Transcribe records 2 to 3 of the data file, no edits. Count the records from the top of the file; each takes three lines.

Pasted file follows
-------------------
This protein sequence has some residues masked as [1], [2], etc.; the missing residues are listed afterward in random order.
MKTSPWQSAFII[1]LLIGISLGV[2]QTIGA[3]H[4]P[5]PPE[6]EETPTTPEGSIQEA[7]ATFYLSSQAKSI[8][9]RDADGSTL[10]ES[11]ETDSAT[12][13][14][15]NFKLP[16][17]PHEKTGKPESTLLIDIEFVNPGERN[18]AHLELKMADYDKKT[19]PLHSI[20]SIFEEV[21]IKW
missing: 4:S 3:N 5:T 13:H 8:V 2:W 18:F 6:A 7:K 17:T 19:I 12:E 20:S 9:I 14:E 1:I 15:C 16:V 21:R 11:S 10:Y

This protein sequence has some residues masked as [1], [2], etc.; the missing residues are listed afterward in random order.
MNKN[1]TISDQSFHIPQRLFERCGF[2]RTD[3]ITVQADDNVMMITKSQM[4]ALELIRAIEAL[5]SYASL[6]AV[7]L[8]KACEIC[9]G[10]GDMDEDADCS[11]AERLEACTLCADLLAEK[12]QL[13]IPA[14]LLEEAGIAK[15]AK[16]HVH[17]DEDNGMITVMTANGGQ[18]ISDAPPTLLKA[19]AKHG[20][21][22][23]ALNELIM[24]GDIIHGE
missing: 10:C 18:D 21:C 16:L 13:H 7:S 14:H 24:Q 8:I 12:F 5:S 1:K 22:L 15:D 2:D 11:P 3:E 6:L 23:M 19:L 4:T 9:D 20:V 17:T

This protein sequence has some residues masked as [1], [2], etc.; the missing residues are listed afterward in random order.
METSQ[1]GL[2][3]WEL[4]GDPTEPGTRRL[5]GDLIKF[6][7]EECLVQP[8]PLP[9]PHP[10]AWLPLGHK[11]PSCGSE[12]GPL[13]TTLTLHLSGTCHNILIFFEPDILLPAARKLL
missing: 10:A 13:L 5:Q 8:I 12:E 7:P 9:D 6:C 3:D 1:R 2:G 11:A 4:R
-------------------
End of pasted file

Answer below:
This protein sequence has some residues masked as [1], [2], etc.; the missing residues are listed afterward in random order.
MNKN[1]TISDQSFHIPQRLFERCGF[2]RTD[3]ITVQADDNVMMITKSQM[4]ALELIRAIEAL[5]SYASL[6]AV[7]L[8]KACEIC[9]G[10]GDMDEDADCS[11]AERLEACTLCADLLAEK[12]QL[13]IPA[14]LLEEAGIAK[15]AK[16]HVH[17]DEDNGMITVMTANGGQ[18]ISDAPPTLLKA[19]AKHG[20][21][22][23]ALNELIM[24]GDIIHGE
missing: 10:C 18:D 21:C 16:L 13:H 7:S 14:H 24:Q 8:I 12:F 5:S 1:K 22:L 15:D 2:D 11:P 3:E 6:L 23:M 19:L 4:T 9:D 20:V 17:T

This protein sequence has some residues masked as [1], [2], etc.; the missing residues are listed afterward in random order.
METSQ[1]GL[2][3]WEL[4]GDPTEPGTRRL[5]GDLIKF[6][7]EECLVQP[8]PLP[9]PHP[10]AWLPLGHK[11]PSCGSE[12]GPL[13]TTLTLHLSGTCHNILIFFEPDILLPAARKLL
missing: 10:A 13:L 5:Q 8:I 12:E 7:P 9:D 6:C 3:D 1:R 2:G 11:A 4:R